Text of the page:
Saturday, May 29, 2010

Spirituality, the last taboo of the 21st Century

Spirituality, seems to me, to be on the tips of our tongues. People seem interested in exploring it, but it is still a tad taboo. In the 60's it was out in the open like never before. The hippies talked so much about it that it became cliché and now epitomizes the era. Well that and the drugs, protests, free love, and the like. The idea of getting more out of life through alternative means was at the center of popular culture and very à la mode. Over the past year or so we've been nudged to slim down our lives to the essentials by re-evaluating possessions, priorities, and lifestyles. This is why I feel the 60's are such an intriguing era right now.

I just read "The Underground Revolution: The Hippies Yippies and Others" which was written in 1970 by Naomi Feigelson. It's all about the 60's and how the underground revolution became so influential. I like it because it's told in the past tense, but written right after it happened. It's interesting hearing about the innovators/ eccentrics/ hippies/ crazies/revolutionaries making headlines in The New York Times as the movements progressed from the underground, popular culture, politics and even religion.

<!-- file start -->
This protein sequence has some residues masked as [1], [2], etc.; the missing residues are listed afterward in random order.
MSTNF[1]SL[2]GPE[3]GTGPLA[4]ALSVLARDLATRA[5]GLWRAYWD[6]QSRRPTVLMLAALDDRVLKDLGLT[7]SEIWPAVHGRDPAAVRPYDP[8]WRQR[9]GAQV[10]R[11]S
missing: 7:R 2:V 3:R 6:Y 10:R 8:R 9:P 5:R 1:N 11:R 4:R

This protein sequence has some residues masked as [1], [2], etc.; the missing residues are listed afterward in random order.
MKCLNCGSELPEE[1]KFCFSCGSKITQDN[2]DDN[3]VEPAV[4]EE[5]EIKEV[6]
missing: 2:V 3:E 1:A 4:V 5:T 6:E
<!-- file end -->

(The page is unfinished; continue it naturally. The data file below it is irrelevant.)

The chapter about the popularity of spirituality and pop culture was really interesting. I learned that the commercial viability of the eastern spirituality in the western world, or "whole Indian love cult",  came to a decline in the late 60's when the elitism and materialism of the trend outweighed the spiritual experiences. Even Maharishi Mahesh Yogi's offerings fell short. "They wanted to believe, and he gave them nothing to belive in." was said of the guru of new religious movement called the Transcendental Meditation movement. Maharishi had the following of the Beatles, The Doors, Mia Farrow, the Rolling Stones and thousands. But in May 1968 in New York, the Beatles confessed in a press conference that they meditated now and then, but that they had "made a mistake on Maharishi." After all, said John Lennon, "We're only humans." (The Underground Revolution, Feigelson, pg 59)

So what I'm finding most fascinating about this books is the surprising number of similarities between the ideas of the hippies, yippies and underground movements in the 60's and to the ideas in the air right now. It's been a good half century, and I think spirituality is coming back to the forefront of popular culture.

This post is getting too long, so I'm going to leave it there with some pretty nostalgic pictures and get back to it after my alternative healing session this afternoon. Today I have a session with Sara, my new room mate. She's a practitioner of a holistic healing technique called LifeLine Technique which she learned from a doctor in Chicago. I feel I have some healing to do in mind, body and maybe even in soul. So I'm really looking forward to it. Shortly I'm going to walk a bit further down Main Street to her studio to get an alternative form of healing to my useual jogging, yoga, physio and wine-therapy.

No comments:

Post a Comment